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AFNOR comments on DIS 10746-3 - Annex

0 Introduction

From the lively debate which took place between the various national bodies about bindings, the following conflicting questions appeared:

1- Do we need a binding object?
In case we do, do we need to make it visible in the computational viewpoint?
2- Do we need to allow binding objects to have interfaces?
Does that create a non-terminating recursion problem?
3- How can we distinguish bound versus unbound interfaces?
4- Do we want to include in the computational viewpoint some semantical way to support end-toend QoS constraints?
In case we do, how signals and binding object notions are affected?

We first introduce and explain the AFNOR proposal which is the most complete. Then we summarize each of the alternatives and contrast it with this solution, trying to weigh the advantages and the drawbacks. Paragraph 2 alternative is called A1 whereas paragraph 3 thesis is called A2. Every solution is analysed according to its answer to the previous "conflicting" questions.

1 A generic binding process creating a binding object.(AFNOR)

1.1 Main characteristics

This solution is mainly based on the notions of binding objects and signals as they are introduced in the present DIS document. This would only require in the present document to add an explanation of a generic binding process that would fit in the "Binding rules" paragraph. In this solution, an explicit binding is materialized in the computational model by a visible binding object which nature is not different from that of a computational object except that it supports binding interfaces which are essentially signal interface and have a synchronous communication semantics. The generic explicit binding process below explains in computational terms the instantiation mechanism of an explicit binding. It must be understood as an example of such a binding process, of how it could be built and not at all as a standard proposal.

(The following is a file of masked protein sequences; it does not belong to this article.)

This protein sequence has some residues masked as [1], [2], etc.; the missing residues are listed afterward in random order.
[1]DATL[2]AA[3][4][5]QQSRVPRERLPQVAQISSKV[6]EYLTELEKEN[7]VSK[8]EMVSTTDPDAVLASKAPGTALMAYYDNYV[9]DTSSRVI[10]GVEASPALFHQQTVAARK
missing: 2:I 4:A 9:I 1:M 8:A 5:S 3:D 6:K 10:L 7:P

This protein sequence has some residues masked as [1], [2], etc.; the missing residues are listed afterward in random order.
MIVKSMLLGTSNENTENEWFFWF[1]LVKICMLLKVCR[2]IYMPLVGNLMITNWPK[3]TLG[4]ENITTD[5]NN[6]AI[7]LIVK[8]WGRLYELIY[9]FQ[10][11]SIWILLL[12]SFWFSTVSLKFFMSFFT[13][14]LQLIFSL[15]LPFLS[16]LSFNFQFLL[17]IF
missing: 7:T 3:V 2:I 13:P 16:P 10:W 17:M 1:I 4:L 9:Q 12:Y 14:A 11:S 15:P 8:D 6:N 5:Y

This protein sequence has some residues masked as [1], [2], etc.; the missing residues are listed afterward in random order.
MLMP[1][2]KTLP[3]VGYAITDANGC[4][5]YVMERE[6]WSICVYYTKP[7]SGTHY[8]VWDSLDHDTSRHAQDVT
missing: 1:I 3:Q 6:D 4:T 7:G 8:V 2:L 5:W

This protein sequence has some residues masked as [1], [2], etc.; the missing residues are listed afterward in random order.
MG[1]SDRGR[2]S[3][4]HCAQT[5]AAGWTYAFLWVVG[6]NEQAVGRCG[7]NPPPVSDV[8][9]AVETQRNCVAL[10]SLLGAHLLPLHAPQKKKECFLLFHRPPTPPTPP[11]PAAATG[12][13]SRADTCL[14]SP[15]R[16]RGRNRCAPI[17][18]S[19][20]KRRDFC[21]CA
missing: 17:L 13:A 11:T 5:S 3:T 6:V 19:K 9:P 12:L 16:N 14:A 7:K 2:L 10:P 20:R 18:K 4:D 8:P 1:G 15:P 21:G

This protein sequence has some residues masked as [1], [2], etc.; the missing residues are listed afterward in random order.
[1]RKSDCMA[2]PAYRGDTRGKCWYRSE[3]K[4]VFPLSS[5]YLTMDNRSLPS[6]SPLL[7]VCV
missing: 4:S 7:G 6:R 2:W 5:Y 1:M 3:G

In this proposal we do consider that interactions between a basic computational object and a binding object are composed of atomic actions called signals which are semantically synchronous (i.e.: instantaneous) instead of being asynchronous like operations.

1.2 An example binding process

The generic explicit binding process could have the following sketch:
(a) locate a binding object factory of the appropriate type;
(b) request the creation of a new binding object (possibly by passing identifiers of interfaces to be bound);
(c) obtain in return binding interface identifiers and control interface identifiers; (d) locate "link" interfaces corresponding to the interfaces to be bound;
(e) pass binding interface identifiers to the relevant "link" interfaces thus completing their binding.